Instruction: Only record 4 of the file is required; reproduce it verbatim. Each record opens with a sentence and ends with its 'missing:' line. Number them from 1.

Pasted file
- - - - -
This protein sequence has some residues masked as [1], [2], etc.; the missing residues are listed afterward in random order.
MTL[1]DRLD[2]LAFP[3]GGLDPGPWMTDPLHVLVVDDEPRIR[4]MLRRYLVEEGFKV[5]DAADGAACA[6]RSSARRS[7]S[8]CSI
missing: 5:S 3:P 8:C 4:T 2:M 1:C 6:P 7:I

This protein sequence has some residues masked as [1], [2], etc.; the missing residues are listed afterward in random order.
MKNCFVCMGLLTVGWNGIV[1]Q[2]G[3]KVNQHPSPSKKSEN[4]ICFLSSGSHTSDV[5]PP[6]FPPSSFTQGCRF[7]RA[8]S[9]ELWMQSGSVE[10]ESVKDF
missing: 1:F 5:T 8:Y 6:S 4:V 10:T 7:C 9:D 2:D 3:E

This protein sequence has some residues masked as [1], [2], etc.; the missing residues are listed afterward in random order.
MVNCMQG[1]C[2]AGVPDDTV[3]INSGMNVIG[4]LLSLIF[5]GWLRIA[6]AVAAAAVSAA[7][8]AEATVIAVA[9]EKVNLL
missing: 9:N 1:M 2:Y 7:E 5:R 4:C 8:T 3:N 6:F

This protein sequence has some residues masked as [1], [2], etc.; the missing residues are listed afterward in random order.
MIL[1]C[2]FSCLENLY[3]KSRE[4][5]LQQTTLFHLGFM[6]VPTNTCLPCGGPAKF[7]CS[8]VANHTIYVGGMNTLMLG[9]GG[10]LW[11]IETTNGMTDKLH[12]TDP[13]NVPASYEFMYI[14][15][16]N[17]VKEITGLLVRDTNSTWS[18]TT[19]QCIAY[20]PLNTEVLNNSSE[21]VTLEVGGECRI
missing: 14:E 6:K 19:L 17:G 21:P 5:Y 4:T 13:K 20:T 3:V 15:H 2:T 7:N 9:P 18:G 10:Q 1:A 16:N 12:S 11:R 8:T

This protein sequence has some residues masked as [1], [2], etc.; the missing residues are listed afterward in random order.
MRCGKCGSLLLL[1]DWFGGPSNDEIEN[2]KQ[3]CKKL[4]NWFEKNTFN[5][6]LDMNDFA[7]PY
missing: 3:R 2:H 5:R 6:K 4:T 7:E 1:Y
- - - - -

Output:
This protein sequence has some residues masked as [1], [2], etc.; the missing residues are listed afterward in random order.
MIL[1]C[2]FSCLENLY[3]KSRE[4][5]LQQTTLFHLGFM[6]VPTNTCLPCGGPAKF[7]CS[8]VANHTIYVGGMNTLMLG[9]GG[10]LW[11]IETTNGMTDKLH[12]TDP[13]NVPASYEFMYI[14][15][16]N[17]VKEITGLLVRDTNSTWS[18]TT[19]QCIAY[20]PLNTEVLNNSSE[21]VTLEVGGECRI
missing: 14:E 6:K 19:L 17:G 21:P 5:Y 4:T 13:K 20:T 3:V 15:H 2:T 7:N 9:P 18:G 10:Q 1:A 16:N 12:S 11:R 8:T